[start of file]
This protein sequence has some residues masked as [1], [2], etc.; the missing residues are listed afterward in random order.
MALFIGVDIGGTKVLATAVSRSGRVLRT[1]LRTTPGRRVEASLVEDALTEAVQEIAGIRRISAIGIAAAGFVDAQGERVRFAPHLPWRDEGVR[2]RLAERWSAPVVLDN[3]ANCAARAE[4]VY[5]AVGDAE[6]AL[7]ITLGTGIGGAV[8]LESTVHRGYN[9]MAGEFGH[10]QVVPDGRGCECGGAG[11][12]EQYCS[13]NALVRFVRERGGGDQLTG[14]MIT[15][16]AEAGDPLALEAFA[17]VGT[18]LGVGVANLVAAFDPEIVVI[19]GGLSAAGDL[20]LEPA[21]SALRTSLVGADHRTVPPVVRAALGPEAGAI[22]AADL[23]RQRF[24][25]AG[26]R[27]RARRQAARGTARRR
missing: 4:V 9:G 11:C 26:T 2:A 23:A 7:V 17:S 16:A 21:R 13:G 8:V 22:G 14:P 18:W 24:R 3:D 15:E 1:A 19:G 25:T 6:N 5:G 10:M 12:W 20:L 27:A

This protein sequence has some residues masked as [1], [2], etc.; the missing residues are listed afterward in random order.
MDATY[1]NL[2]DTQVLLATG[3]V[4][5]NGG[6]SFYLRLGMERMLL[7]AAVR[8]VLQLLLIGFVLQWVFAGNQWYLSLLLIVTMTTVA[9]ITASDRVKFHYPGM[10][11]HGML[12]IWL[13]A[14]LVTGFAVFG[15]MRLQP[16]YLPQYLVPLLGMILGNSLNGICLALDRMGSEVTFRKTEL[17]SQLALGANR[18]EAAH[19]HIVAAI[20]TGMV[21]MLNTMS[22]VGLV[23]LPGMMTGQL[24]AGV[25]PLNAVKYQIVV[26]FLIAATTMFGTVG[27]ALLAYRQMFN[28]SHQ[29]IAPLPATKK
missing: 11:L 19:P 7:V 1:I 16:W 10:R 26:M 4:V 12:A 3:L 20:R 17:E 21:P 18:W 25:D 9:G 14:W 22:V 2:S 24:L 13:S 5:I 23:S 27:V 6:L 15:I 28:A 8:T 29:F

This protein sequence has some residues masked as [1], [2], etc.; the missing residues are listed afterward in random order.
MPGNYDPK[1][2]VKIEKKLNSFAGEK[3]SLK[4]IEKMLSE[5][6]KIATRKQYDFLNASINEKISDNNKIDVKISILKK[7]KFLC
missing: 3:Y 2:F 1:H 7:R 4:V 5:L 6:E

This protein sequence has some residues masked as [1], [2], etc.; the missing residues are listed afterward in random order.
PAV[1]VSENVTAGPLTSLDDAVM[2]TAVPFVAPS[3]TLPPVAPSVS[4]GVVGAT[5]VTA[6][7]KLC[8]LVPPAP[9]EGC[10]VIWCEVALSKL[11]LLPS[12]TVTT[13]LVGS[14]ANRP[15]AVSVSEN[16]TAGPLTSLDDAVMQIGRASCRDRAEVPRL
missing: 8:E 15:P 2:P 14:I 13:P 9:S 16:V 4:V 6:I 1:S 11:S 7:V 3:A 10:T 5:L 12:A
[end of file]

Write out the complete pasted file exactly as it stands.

This protein sequence has some residues masked as [1], [2], etc.; the missing residues are listed afterward in random order.
MALFIGVDIGGTKVLATAVSRSGRVLRT[1]LRTTPGRRVEASLVEDALTEAVQEIAGIRRISAIGIAAAGFVDAQGERVRFAPHLPWRDEGVR[2]RLAERWSAPVVLDN[3]ANCAARAE[4]VY[5]AVGDAE[6]AL[7]ITLGTGIGGAV[8]LESTVHRGYN[9]MAGEFGH[10]QVVPDGRGCECGGAG[11][12]EQYCS[13]NALVRFVRERGGGDQLTG[14]MIT[15][16]AEAGDPLALEAFA[17]VGT[18]LGVGVANLVAAFDPEIVVI[19]GGLSAAGDL[20]LEPA[21]SALRTSLVGADHRTVPPVVRAALGPEAGAI[22]AADL[23]RQRF[24][25]AG[26]R[27]RARRQAARGTARRR
missing: 4:V 9:G 11:C 26:T 2:A 23:A 7:V 17:S 16:A 21:R 13:G 8:V 22:G 14:P 18:W 24:R 3:D 15:E 1:A 19:G 25:T 6:N 5:G 10:M 12:W 20:L 27:A

This protein sequence has some residues masked as [1], [2], etc.; the missing residues are listed afterward in random order.
MDATY[1]NL[2]DTQVLLATG[3]V[4][5]NGG[6]SFYLRLGMERMLL[7]AAVR[8]VLQLLLIGFVLQWVFAGNQWYLSLLLIVTMTTVA[9]ITASDRVKFHYPGM[10][11]HGML[12]IWL[13]A[14]LVTGFAVFG[15]MRLQP[16]YLPQYLVPLLGMILGNSLNGICLALDRMGSEVTFRKTEL[17]SQLALGANR[18]EAAH[19]HIVAAI[20]TGMV[21]MLNTMS[22]VGLV[23]LPGMMTGQL[24]AGV[25]PLNAVKYQIVV[26]FLIAATTMFGTVG[27]ALLAYRQMFN[28]SHQ[29]IAPLPATKK
missing: 11:L 19:P 7:V 1:I 16:W 10:R 26:M 4:V 12:A 3:L 20:R 17:E 21:P 18:W 25:D 9:G 14:W 22:V 2:S 24:L 13:S 5:I 23:S 27:V 6:L 15:I 28:A 8:T 29:F

This protein sequence has some residues masked as [1], [2], etc.; the missing residues are listed afterward in random order.
MPGNYDPK[1][2]VKIEKKLNSFAGEK[3]SLK[4]IEKMLSE[5][6]KIATRKQYDFLNASINEKISDNNKIDVKISILKK[7]KFLC
missing: 3:Y 2:F 1:H 7:R 4:V 5:L 6:E

This protein sequence has some residues masked as [1], [2], etc.; the missing residues are listed afterward in random order.
PAV[1]VSENVTAGPLTSLDDAVM[2]TAVPFVAPS[3]TLPPVAPSVS[4]GVVGAT[5]VTA[6][7]KLC[8]LVPPAP[9]EGC[10]VIWCEVALSKL[11]LLPS[12]TVTT[13]LVGS[14]ANRP[15]AVSVSEN[16]TAGPLTSLDDAVMQIGRASCRDRAEVPRL
missing: 8:E 15:P 2:P 14:I 13:P 9:S 16:V 4:V 6:I 1:S 11:S 7:V 3:A 10:T 5:L 12:A